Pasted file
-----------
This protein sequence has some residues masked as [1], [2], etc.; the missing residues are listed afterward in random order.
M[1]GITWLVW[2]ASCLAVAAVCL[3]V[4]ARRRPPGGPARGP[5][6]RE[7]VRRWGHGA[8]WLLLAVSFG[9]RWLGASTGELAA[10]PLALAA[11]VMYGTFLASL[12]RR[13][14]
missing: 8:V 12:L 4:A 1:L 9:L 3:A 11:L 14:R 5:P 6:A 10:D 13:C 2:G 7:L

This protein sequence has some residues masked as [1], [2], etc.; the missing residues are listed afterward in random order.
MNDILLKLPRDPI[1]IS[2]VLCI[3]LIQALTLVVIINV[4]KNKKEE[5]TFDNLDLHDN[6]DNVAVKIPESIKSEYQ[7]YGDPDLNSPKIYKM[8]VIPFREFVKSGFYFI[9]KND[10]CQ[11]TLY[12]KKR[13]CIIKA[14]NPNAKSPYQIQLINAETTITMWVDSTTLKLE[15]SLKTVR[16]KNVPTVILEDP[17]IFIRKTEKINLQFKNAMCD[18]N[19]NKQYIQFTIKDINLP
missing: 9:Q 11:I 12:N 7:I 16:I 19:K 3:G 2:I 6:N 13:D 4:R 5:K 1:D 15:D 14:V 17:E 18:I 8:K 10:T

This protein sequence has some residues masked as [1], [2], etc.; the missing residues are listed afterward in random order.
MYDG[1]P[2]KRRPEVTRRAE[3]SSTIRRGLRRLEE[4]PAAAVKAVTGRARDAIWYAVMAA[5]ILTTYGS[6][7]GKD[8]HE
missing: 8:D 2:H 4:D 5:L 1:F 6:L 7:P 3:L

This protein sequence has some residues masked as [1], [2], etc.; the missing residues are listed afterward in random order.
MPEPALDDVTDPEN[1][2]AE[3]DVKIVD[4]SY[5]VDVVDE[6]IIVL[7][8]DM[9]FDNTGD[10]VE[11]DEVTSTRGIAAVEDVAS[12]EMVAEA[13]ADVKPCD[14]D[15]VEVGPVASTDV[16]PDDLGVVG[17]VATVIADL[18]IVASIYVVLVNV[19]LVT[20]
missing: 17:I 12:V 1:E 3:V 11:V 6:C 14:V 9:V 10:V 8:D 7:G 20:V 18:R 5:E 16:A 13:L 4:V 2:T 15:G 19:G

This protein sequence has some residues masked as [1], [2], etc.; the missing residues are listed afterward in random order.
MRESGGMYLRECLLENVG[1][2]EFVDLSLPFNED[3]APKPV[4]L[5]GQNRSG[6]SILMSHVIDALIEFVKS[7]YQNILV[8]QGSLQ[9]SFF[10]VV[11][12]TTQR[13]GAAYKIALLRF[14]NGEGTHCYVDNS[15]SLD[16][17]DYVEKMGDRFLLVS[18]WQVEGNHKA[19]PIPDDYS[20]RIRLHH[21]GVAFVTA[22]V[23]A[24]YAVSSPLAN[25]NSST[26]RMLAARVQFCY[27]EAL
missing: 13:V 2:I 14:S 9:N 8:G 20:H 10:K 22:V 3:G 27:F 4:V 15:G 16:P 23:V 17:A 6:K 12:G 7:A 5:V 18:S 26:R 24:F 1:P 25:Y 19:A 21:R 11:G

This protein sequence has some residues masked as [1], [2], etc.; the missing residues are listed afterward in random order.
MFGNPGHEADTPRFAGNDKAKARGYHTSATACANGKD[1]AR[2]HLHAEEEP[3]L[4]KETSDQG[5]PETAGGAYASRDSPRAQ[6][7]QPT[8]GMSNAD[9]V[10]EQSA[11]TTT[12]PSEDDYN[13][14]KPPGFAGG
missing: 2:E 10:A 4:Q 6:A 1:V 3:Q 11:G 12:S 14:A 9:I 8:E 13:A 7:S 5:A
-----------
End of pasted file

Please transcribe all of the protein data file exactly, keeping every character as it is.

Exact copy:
This protein sequence has some residues masked as [1], [2], etc.; the missing residues are listed afterward in random order.
M[1]GITWLVW[2]ASCLAVAAVCL[3]V[4]ARRRPPGGPARGP[5][6]RE[7]VRRWGHGA[8]WLLLAVSFG[9]RWLGASTGELAA[10]PLALAA[11]VMYGTFLASL[12]RR[13][14]
missing: 8:V 12:L 4:A 1:L 9:L 3:A 11:L 14:R 5:P 6:A 10:D 13:C 2:G 7:L

This protein sequence has some residues masked as [1], [2], etc.; the missing residues are listed afterward in random order.
MNDILLKLPRDPI[1]IS[2]VLCI[3]LIQALTLVVIINV[4]KNKKEE[5]TFDNLDLHDN[6]DNVAVKIPESIKSEYQ[7]YGDPDLNSPKIYKM[8]VIPFREFVKSGFYFI[9]KND[10]CQ[11]TLY[12]KKR[13]CIIKA[14]NPNAKSPYQIQLINAETTITMWVDSTTLKLE[15]SLKTVR[16]KNVPTVILEDP[17]IFIRKTEKINLQFKNAMCD[18]N[19]NKQYIQFTIKDINLP
missing: 9:Q 11:I 12:N 7:I 16:I 19:K 3:G 2:I 6:N 13:D 4:R 5:K 1:D 15:D 14:V 17:E 18:I 8:K 10:T

This protein sequence has some residues masked as [1], [2], etc.; the missing residues are listed afterward in random order.
MYDG[1]P[2]KRRPEVTRRAE[3]SSTIRRGLRRLEE[4]PAAAVKAVTGRARDAIWYAVMAA[5]ILTTYGS[6][7]GKD[8]HE
missing: 8:D 2:H 4:D 5:L 1:F 6:L 7:P 3:L

This protein sequence has some residues masked as [1], [2], etc.; the missing residues are listed afterward in random order.
MPEPALDDVTDPEN[1][2]AE[3]DVKIVD[4]SY[5]VDVVDE[6]IIVL[7][8]DM[9]FDNTGD[10]VE[11]DEVTSTRGIAAVEDVAS[12]EMVAEA[13]ADVKPCD[14]D[15]VEVGPVASTDV[16]PDDLGVVG[17]VATVIADL[18]IVASIYVVLVNV[19]LVT[20]
missing: 17:I 12:V 1:E 3:V 11:V 6:C 14:V 9:V 10:V 8:D 7:G 20:V 18:R 5:E 16:A 13:L 4:V 2:T 15:G 19:G

This protein sequence has some residues masked as [1], [2], etc.; the missing residues are listed afterward in random order.
MRESGGMYLRECLLENVG[1][2]EFVDLSLPFNED[3]APKPV[4]L[5]GQNRSG[6]SILMSHVIDALIEFVKS[7]YQNILV[8]QGSLQ[9]SFF[10]VV[11][12]TTQR[13]GAAYKIALLRF[14]NGEGTHCYVDNS[15]SLD[16][17]DYVEKMGDRFLLVS[18]WQVEGNHKA[19]PIPDDYS[20]RIRLHH[21]GVAFVTA[22]V[23]A[24]YAVSSPLAN[25]NSST[26]RMLAARVQFCY[27]EAL
missing: 13:V 2:I 14:S 9:N 8:G 20:H 10:K 22:V 3:G 27:F 4:V 15:G 16:P 23:V 17:A 6:K 12:G 7:A 5:V 18:S 26:R 24:F 1:P 25:Y 19:A 21:R 11:G

This protein sequence has some residues masked as [1], [2], etc.; the missing residues are listed afterward in random order.
MFGNPGHEADTPRFAGNDKAKARGYHTSATACANGKD[1]AR[2]HLHAEEEP[3]L[4]KETSDQG[5]PETAGGAYASRDSPRAQ[6][7]QPT[8]GMSNAD[9]V[10]EQSA[11]TTT[12]PSEDDYN[13][14]KPPGFAGG
missing: 2:E 10:A 4:Q 6:A 1:V 3:Q 11:G 12:S 14:A 9:I 8:E 13:A 7:S 5:A